Credit and the Consumer

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While credit stimulates the economy, it does have to be used judiciously. Credit is not money. Derived from the Latin word for "trustworthiness," credit is based on faith that the borrower will repay the debt with real money. One should not use credit in place of money when there is little or no likelihood that payment in real money will be made—using credit without the intent or ability to pay is theft.

Today, credit has become a business in its own right. Credit is issued by banks, savings and loans, credit unions, public utilities, and even merchants. According to the Federal Reserve, there was more than $2.5 trillion of consumer debt outstanding by late 2009—this is more than double the amount outstanding in 1994. This represents hundreds of billions of dollars in interest earnings to lenders. This is why credit card companies aggressively compete to get you to use their credit cards and services. The marketing is so aggressive that consumers may lose sight of the fact that this is not free money and make excessive purchases to the point where they find themselves in financial difficulty.

Creditors take measures to protect themselves from bad debtors, but the profit is so high that creditors tend to take more risk than the average investor can afford to take. Creditors check the credit history of potential borrowers and apply statistical methods to determine how much of a risk a debtor poses. A very popular tool used by creditors is the FICO® score developed by Fair Isaac Company as a credit predictor. There are several consumer credit reporting agencies that collect data about your credit transactions and make reports available to authorized inquiries about your credit history. Many financial advisors recommend that you check your credit reports at least annually to be sure they contain only correct and accurate information. The three major credit bureaus in the United States are:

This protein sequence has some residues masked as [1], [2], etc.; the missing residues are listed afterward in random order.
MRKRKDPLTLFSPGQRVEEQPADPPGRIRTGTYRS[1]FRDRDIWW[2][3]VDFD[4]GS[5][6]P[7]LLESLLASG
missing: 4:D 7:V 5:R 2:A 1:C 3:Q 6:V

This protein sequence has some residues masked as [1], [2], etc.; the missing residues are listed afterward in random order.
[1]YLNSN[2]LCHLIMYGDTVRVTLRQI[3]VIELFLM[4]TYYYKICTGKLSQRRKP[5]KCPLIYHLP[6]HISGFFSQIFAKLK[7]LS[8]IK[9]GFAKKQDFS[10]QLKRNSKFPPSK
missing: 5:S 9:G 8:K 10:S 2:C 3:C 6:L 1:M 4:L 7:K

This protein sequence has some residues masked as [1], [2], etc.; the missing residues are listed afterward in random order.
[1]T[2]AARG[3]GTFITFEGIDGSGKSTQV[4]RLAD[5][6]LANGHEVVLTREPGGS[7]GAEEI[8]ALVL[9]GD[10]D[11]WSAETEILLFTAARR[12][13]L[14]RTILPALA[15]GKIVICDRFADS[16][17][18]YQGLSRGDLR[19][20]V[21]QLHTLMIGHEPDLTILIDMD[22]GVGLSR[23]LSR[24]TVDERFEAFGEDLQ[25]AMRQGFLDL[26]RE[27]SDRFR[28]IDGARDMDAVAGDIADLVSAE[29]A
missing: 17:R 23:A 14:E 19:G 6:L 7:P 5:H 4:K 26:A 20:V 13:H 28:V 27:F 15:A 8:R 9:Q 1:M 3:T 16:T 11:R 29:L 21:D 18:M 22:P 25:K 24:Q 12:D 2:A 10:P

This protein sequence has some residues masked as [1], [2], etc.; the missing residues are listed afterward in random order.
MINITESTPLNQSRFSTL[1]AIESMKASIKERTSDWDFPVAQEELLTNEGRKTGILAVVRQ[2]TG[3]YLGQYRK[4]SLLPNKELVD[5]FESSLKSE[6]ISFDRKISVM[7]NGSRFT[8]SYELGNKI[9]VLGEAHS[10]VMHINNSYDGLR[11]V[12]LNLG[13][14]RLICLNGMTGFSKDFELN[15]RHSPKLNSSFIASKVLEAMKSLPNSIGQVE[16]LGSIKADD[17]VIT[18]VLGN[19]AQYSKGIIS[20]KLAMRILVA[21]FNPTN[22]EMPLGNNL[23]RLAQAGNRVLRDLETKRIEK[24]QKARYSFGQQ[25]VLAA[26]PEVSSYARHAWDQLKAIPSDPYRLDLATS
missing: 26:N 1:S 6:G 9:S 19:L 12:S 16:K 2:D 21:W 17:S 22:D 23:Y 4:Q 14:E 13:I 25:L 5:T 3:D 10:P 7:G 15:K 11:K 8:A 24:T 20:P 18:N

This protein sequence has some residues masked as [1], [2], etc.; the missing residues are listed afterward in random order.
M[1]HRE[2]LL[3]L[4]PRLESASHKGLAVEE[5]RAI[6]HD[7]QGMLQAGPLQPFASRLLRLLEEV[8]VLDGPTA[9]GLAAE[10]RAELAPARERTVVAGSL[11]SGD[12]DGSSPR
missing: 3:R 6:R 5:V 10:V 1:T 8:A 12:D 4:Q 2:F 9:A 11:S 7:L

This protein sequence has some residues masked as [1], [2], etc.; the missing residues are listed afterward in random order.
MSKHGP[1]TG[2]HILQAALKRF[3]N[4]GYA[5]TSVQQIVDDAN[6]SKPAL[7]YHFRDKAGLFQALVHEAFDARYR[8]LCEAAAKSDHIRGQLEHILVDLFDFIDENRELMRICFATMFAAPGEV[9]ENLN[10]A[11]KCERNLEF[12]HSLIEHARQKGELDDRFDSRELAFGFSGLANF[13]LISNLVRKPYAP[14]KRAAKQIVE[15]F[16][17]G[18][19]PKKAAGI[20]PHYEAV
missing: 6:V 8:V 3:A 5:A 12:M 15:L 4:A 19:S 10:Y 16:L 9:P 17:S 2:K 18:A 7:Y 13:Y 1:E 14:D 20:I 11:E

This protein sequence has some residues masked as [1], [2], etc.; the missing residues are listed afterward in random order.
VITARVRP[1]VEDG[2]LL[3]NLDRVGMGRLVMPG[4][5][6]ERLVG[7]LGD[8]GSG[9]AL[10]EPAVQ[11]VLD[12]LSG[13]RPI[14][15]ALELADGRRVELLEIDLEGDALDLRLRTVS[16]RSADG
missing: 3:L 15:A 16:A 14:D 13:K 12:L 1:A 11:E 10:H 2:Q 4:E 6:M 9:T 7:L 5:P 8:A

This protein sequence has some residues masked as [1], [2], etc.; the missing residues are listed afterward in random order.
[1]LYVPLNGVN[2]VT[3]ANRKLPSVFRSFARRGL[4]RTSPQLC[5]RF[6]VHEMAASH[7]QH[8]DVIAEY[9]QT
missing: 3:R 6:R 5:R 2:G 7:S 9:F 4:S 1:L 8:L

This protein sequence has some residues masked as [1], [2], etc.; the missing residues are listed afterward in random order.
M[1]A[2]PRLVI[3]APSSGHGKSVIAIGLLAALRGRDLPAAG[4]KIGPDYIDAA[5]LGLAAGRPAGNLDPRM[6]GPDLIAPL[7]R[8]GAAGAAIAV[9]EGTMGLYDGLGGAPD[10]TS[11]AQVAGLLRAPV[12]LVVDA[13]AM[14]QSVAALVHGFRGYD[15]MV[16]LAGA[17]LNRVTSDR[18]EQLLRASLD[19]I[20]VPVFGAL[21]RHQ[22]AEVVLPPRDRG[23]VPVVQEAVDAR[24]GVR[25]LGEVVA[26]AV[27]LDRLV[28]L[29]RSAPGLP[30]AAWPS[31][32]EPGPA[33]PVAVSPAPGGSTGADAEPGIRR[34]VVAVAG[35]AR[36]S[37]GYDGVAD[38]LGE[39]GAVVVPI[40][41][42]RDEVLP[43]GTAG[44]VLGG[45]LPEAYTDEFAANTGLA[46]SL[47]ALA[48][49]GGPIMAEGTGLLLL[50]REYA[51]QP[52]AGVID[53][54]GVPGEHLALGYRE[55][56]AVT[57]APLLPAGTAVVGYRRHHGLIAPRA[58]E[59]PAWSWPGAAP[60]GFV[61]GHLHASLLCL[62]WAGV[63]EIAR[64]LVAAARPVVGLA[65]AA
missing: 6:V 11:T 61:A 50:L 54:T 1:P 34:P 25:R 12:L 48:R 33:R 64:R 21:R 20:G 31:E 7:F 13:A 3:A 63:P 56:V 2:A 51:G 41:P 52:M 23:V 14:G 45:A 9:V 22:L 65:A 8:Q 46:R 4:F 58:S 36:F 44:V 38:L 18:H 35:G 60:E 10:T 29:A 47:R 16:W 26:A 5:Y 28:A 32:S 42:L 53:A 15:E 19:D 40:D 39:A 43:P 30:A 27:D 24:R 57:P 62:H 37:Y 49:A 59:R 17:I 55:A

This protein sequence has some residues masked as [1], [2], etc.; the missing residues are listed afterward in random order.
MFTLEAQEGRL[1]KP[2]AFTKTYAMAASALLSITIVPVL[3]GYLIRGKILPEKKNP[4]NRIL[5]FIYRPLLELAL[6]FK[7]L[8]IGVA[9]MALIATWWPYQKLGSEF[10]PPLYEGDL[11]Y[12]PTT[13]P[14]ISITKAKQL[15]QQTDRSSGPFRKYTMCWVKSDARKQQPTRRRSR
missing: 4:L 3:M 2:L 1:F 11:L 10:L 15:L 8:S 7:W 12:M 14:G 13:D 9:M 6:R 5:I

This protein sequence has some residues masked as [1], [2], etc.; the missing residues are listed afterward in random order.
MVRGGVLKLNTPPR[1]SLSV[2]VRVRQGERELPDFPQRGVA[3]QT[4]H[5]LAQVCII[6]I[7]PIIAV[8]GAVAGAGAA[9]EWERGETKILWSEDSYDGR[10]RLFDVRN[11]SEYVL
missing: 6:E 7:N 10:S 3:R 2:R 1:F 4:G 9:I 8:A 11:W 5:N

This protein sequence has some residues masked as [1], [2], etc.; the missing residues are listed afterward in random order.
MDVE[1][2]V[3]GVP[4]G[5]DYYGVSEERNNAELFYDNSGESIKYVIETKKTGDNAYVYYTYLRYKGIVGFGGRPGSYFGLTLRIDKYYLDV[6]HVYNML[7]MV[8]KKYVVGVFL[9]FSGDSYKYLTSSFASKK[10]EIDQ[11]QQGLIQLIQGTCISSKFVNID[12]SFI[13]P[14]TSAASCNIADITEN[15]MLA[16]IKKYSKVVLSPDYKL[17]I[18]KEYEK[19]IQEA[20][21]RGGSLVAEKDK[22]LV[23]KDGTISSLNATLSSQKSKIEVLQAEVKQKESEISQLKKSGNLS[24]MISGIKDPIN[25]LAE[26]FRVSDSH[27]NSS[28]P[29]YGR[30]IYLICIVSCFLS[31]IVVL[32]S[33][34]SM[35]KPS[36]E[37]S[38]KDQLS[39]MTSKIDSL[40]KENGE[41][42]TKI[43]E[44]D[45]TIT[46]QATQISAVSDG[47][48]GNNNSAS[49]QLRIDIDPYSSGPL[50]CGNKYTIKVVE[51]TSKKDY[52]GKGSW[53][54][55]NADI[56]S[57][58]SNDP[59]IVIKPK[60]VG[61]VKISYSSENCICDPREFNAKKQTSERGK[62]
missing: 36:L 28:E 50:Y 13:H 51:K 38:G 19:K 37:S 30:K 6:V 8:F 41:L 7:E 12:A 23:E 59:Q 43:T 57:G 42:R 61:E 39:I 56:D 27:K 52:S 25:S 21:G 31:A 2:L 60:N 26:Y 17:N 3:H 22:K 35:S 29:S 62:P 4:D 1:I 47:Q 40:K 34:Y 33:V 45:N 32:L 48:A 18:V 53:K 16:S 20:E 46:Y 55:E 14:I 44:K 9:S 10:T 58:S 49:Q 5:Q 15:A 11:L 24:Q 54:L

If you are denied credit or employment based on information contained within a credit report, you are entitled to a free report of the credit report that was used to make the determination of your denial if you request this report within sixty days of the denial. Additionally, you can request a free credit report once every 12 months from each of the three credit bureaus reporting companies at You should request a report from all three credit bureaus, as they may contain different information about you. Equifax offers a combined report from all three agencies—and consumers can also request a copy of their FICO® score for nominal fees.

Using information from your credit history, creditors use a mathematical credit scoring model that computes the probability of your being a good credit risk. This is a financial profile used to compare you to others of the same profile to determine how much of a credit risk you pose. If your risk profile shows that you are a high risk, you may be denied credit. You may also be denied credit if you have no profile. Some advisors recommend that young adults establish a credit history by making credit card purchases and paying them immediately to generate a favorable credit record.

Credit is an important financial tool that allows consumers to acquire goods and services they need immediately, although they may not have the cash available. It should not be used to make impulse purchases, since the interest and finance charges greatly increase the cost of those purchases. Irresponsible use of credit could lead to financial hardship and may result in bankruptcy.

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